first night

Kiss Me, Kate

Tom Mander reviews this year's DULOG Gala Show.

 DULOG’s Gala show is always a key feature in the DST calendar and Kiss Me, Kate had a lot of pressure on it to match the standard of its predecessors. Let’s open by saying it doesn’t disappoint. Some may consider Cole Porter’s late 40’s classic a safe option especially in comparison with some other shows in DULOG’s repertoire. However, one cannot argue with the cast’s crisp and energetic performance.

The show was very well cast and the acting talent really brought out the best in Porter’s larger-than-life characters. The style was dramatic without being stereotyped, engaging without being abrasive. The audience loved the comedic antics of the gangsters, played by Harvey Comerford and Dominic McGovern. Their breaking of the fourth wall was an excellent directorial choice and added so much more to their characters. Lois Lane, played by Sarah Slimani, stood out for all the right reasons. Distinctive idiosyncrasies, voice and comedic actions showed Slimani’s skill in the character development. Similarly, did Olivia Race as stage manager Roberta – a sterling voice and brash exterior created some strong comedic moments.

However, the stand out feature of this show is its songs. Of course, there are the songs with the dodgy titles which betray the musical’s age and sometimes it was noticeable, in a dip in energy, how these were not the cast’s favourites. Nevertheless, when the cast and the band got behind a good number it was sensational. The cast offered a visual and audible feast: high energy, sharp execution, strong chemistry. Although in a few places some vocalists were a little drowned out, the band was magnificent. Nick Fleet and company were on top of everything without fail throughout. In my opinion, ‘Too Darn Hot’ was on another level. Jennifer Bullock mentioned in the programme it was ‘[her] biggest challenge’ to choreograph her very strong dance troupe, but the care and attention was clear. The dynamic use of small parts of the cast joining together for its finale worked so well and kept audiences visually entertained for the songs duration. Alex Prescot’s energy and vocals really stood out making it into a true showstopper.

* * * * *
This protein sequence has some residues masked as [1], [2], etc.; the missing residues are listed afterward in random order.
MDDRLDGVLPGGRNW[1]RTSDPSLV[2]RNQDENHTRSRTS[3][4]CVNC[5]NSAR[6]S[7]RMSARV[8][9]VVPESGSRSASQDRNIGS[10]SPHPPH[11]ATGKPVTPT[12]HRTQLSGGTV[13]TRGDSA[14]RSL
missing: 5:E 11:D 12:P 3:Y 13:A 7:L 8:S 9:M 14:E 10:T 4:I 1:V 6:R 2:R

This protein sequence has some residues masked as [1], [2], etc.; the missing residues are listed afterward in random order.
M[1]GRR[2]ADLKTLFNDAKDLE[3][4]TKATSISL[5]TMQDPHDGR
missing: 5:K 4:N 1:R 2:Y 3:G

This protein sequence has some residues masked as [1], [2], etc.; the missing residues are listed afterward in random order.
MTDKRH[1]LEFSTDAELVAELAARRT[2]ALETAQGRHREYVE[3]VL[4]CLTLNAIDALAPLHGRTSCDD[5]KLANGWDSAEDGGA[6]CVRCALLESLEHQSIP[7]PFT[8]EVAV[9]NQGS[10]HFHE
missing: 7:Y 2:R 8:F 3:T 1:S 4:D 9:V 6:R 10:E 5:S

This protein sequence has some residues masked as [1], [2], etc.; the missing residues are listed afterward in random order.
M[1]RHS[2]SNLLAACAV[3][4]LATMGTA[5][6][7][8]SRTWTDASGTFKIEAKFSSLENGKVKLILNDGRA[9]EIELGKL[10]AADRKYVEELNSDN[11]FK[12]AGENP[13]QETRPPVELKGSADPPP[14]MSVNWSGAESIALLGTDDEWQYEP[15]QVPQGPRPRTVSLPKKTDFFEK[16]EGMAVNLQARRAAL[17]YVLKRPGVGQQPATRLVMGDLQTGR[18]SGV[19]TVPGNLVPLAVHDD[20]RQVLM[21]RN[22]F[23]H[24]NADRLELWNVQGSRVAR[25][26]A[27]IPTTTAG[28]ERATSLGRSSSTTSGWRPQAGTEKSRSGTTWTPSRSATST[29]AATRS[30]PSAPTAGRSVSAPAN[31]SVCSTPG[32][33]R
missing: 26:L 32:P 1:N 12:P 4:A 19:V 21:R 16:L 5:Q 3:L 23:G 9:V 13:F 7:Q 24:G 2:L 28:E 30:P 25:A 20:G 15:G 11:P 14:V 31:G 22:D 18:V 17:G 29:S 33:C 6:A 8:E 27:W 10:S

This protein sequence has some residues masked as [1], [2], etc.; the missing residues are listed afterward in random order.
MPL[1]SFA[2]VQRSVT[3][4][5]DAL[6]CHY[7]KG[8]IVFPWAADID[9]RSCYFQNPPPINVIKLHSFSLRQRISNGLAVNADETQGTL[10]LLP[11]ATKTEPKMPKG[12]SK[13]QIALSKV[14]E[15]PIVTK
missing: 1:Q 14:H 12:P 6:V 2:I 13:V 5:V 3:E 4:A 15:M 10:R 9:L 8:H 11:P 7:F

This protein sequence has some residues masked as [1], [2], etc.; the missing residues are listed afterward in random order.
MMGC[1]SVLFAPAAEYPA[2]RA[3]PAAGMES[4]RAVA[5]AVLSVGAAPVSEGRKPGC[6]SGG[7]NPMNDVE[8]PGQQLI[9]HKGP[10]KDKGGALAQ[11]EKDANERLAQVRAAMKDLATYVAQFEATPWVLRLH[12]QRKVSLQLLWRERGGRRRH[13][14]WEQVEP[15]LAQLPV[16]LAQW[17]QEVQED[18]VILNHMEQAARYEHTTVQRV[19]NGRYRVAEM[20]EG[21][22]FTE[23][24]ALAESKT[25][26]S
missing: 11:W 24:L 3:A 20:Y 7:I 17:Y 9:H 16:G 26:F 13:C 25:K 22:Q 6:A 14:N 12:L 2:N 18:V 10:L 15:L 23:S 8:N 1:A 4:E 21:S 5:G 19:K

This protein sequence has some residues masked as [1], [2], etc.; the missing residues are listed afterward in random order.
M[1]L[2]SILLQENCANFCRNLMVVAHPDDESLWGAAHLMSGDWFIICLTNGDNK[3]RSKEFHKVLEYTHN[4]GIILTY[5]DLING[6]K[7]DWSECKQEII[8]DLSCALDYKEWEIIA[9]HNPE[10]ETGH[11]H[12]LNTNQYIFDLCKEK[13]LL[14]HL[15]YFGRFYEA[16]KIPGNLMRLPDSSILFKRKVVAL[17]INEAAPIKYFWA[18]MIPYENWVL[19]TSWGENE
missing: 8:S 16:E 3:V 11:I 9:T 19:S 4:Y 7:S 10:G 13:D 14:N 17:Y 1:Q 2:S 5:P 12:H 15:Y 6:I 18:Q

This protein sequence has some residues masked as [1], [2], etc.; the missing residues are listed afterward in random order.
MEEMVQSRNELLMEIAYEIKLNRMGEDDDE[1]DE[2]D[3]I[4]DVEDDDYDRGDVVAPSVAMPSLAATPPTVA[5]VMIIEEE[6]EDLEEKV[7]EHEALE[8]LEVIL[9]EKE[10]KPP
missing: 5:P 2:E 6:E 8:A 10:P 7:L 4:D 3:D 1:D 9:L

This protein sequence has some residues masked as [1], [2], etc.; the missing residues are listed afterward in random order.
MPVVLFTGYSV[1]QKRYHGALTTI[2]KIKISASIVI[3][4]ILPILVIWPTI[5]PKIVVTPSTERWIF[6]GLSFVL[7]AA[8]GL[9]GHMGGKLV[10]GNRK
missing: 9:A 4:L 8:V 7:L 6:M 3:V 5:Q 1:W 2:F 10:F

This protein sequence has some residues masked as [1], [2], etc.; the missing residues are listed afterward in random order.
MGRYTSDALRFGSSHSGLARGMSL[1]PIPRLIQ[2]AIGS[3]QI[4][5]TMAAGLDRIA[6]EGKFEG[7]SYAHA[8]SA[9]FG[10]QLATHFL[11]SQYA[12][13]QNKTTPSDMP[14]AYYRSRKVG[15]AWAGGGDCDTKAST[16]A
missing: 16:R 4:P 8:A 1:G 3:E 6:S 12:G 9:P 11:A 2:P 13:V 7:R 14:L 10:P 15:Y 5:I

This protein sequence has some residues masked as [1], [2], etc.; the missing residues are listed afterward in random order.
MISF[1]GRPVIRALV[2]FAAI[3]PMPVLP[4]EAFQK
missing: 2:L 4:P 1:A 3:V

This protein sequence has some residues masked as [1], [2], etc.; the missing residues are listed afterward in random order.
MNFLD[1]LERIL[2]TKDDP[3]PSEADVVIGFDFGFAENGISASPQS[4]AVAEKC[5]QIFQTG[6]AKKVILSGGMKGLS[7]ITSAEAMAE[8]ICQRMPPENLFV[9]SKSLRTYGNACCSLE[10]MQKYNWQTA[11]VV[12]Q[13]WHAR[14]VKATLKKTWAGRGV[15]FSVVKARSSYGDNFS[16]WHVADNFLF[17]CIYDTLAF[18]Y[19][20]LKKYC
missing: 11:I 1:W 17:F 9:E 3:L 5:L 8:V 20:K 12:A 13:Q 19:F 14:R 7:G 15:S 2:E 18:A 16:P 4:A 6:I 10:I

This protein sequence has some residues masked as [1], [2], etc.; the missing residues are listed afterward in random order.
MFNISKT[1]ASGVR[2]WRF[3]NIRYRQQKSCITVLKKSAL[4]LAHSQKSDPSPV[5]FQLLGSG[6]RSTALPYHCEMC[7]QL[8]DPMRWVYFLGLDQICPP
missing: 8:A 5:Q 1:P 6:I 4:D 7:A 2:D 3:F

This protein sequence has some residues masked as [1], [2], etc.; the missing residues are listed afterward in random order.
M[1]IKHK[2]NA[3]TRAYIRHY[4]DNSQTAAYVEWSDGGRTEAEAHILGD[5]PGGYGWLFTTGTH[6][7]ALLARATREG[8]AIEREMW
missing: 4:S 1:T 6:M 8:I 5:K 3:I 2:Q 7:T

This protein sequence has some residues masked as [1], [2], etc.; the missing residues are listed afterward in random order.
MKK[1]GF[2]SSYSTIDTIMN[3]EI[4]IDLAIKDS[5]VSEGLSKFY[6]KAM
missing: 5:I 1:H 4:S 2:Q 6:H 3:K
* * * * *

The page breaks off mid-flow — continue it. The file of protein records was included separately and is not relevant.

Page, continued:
Michael Nower and his tech team also came into their own here with immersive deep purple lighting and lingering smoke – straight out of an inner city alleyway. The tech and the set worked effectively and appropriately together, doing a fantastic job of keeping the audience engaged and complementing the action. With so much going on ‘the crew’ must be congratulated: the scene changes were clean and their pace kept the musical going at full speed.

Although not having being involved in a musical before, Kate Barton directed an excellent example of one. The piece flowed effortlessly and the transitions between on-stage and off-stage for the play-within-the-play were clean cut. The longer stretches of acting, such as the dressing room scenes, had an excellent use of space and levels which complemented the strong acting Barton had excellently selected. The union of all the different teams, acting, dancing, music and tech, had such a distinctive synergy that the only appropriate adjective I can use is professional. So, should you go see it? The show is classic musical theatre, and for someone who is not a huge fan of this genre, some parts were not to my personal tastes – I would put this down to the play choice itself. That being said, I can absolutely appreciate the hard work and immense skill that has gone into this exquisite example of what DULOG can do – a great show. And if you like musicals… what on earth are you waiting for?

20 January 2016

The views expressed in the reviews and comments on this page are those of the reviewer, and are not representative of the views of DST or Durham University.
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